4. The walls of the ‘Room’ were designed to give a glimpse beyond the island

The final stage of a visitor’s journey into FDR Four Freedoms Park is the Room. A three-sided open air chamber with twelve foot-high granite walls, the Room for architect Louis Kahn represented both the essential building block of architecture and an extension of the self:

“I had this thought that a memorial should be a Room and a Garden. That’s all I had. Why did I want a Room and a Garden? I just chose it to be the point of departure. The Garden is somehow a personal nature, a personal kind of control of nature, a gathering of nature. And the Room was the beginning of architecture. I had this sense, you see, and the Room wasn’t just architecture, but was an extension of self.”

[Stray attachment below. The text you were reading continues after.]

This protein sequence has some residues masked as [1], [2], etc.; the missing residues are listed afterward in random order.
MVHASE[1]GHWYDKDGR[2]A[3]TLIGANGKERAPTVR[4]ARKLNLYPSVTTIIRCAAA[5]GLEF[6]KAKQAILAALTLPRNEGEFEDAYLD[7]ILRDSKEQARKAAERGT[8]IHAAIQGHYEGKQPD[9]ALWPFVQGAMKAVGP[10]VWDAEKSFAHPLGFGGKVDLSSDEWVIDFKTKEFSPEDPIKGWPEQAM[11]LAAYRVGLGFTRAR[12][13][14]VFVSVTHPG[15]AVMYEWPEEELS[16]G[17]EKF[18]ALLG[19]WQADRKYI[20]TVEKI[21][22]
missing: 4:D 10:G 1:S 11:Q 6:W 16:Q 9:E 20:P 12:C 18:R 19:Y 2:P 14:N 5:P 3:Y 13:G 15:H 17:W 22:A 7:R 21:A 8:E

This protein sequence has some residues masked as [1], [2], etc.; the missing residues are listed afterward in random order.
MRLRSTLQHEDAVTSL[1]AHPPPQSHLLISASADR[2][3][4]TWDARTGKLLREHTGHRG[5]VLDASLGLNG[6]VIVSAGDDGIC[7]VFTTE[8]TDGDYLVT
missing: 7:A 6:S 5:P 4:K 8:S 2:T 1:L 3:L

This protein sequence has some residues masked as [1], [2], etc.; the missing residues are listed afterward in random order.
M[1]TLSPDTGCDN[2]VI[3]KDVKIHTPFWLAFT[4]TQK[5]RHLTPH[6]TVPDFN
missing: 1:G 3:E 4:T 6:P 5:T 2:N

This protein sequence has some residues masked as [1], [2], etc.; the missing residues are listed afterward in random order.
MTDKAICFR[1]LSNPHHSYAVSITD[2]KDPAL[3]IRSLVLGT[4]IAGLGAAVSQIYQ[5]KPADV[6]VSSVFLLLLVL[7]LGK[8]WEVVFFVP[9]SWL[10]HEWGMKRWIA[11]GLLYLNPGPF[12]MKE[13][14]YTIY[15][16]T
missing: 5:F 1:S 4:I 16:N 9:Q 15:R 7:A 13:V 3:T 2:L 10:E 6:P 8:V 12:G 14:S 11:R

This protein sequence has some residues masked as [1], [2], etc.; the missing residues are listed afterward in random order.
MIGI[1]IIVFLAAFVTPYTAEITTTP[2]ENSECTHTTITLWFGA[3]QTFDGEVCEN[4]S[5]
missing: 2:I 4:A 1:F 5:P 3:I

– Louis Kahn in a lecture at the Pratt Institute in 1973

If you take a minute to look beyond the beauty of the design in the Room’s interior, small glimpses of New York City all around the park come into view. The granite pillars of the Room’s walls are each six feet wide and spaced one inch apart. From a distance, this spacing appears minimal. Step closer, and scenes of Manhattan and Queens open up to your eye through this miniscule opening. Try to see what kind of photo you can get with such an unusual frame!